How to get started using Event Sourcing in an existing project

A while ago, we realized that Event Sourcing could perfectly fit our needs. I’m not going to write about how we came to this conclusion or what its benefits and disadvantages are. Today I’m gonna focus on how we stopped doing CRUD (and losing information) and how we got rid of a couple of our core DB tables.

Poor practical examples

I had never done it before, never applied these new concepts. However, I read a lot of blog posts on Event Sourcing, and I though I got (part of) the theory behind it. Unfortunately, practical examples were very difficult to find and some concepts remained a bit unclear.

Working code that cannot be easily changed

There were many interactions with those tables, tables full of precious and untouchable data. Even though the codebase was not that bad, it looked quite tough, or at least delicate, to even think to “move the truth” elsewhere. It was obvious it couldn’t be done all at once.

No time

There’s never time for refactoring or trying new ways out, but sometimes, avoiding it, could be even more costly than facing it.

What if it could be gradually adopted?

We defined a path and moved to the first step. The goal was to make the orders table a read model and be free to remove and rebuild it.

Yes, we’re an insurance company and there’s no “orders” table, but for the sake of simplicity I’ll use it for generic and naive examples.

Having a clear path to follow was very important because allowed to migrate without hurry, a little at a time.

Define events

First of all there was need to get a clear idea of what the meaningful events were.

We heard about Event Storming, a technique to explore the domain starting from domain events. We found out a lot of… “things” (there would be a lot to say), and it gave us the initial events from which we could begin.

Focusing on behaviours, the first events were modeled. They contained only data about state change.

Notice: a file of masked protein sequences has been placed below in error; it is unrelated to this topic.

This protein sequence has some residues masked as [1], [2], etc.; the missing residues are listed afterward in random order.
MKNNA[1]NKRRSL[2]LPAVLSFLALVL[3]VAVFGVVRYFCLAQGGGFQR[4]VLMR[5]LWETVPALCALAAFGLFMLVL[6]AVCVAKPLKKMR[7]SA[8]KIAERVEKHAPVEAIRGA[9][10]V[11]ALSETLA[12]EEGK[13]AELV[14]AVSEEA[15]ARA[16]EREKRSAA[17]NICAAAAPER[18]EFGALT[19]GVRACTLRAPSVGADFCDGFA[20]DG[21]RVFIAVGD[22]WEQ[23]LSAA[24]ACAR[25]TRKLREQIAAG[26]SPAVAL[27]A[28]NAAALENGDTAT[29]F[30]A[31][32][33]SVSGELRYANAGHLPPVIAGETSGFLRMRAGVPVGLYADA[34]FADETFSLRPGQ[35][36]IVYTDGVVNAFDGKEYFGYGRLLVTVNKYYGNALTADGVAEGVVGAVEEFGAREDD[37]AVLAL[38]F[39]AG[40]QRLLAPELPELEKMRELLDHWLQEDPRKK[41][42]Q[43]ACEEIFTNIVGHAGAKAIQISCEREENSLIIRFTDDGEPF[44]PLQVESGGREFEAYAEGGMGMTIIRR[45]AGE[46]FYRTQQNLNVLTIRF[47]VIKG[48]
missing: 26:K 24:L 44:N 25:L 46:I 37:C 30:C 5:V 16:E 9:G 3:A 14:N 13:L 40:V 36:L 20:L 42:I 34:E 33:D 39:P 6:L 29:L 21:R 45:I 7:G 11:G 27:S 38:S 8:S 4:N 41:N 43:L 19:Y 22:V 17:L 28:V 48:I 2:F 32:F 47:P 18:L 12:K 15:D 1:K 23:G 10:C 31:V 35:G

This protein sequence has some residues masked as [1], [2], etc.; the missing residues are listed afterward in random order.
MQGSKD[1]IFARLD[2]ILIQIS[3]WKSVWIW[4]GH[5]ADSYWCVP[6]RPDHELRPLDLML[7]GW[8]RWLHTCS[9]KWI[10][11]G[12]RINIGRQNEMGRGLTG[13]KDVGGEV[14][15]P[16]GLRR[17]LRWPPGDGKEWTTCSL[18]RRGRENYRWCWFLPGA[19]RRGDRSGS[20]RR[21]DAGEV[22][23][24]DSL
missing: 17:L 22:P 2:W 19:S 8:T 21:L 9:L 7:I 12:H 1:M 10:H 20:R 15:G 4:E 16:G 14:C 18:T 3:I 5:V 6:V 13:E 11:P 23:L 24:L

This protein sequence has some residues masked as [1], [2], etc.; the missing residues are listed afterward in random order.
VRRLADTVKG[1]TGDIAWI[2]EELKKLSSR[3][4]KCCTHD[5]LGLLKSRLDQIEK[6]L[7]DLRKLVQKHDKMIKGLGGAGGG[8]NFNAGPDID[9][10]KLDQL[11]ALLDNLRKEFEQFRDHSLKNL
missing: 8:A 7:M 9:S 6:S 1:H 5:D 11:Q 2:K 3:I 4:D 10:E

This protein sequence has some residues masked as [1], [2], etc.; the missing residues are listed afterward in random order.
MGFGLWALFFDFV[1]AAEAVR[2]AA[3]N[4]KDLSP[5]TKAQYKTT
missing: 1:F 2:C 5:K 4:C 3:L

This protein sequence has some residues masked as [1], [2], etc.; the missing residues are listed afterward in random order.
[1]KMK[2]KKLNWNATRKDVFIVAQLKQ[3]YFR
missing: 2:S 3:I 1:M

{
  "event": "order_created",
  "id": 1,
  "customer_id": 2
}

{
  "event": "order_approved",
  "order_id": 1,
  "approved_at": "2017-03-01"
}

{
  "event": "order_shipped",
  "order_id": 1,
  "shipping_id": 3
}

Store and dispatch events

Introducing events into the code base was the next step, and it was a pretty easy one.

In order to start populating the event store, all we got to do was dispatch and store them, no side effects. Direct insert, update and delete operations on the orders table were still there, unharmed, for the time being.

Everything after this point were saved in both orders table and event store.

Projectors

What’s in the event store had to become the source of truth.

Given that a projector derives current state from the stream of events, we were able to update the orders table based on the events recorded in the event store.

We put a listener to the orderCreated event and started to let it add new records to the orders table. At the same time, the old code that inserted new order records was removed. From now on, it’s a projector responsibility. Running the projector began to be the only way to do it.

Past events

The next step was to generate and store also the orderCreated events of each old order. They were populated using information gathered from the orders table. That was a one-time process that allowed to get the complete history.

Other events

The orderCreated event contained only information existing at the very first moment of an order lifecycle. Therefore not all the orders table fields could have been populated using data from the event store.

We had to define all other events, so that all the fields were covered.

Every time a new event was introduced, the charge of updating specific orders table field passed to the projector.

Only when the last field was handled, the orders table finally became a persistent read model.

It’s done!

One event at a time, we got familiar with this new approach and today we couldn’t think of other ways to handle our orders. Once you start, you’ll see events everywhere!

Of course, we started to face new needs and challenges (versioning for example).

No, we’ve never dropped the orders table, but the awareness of being able to do it, it’s something you got to feel!

Davide - @davidefedrigo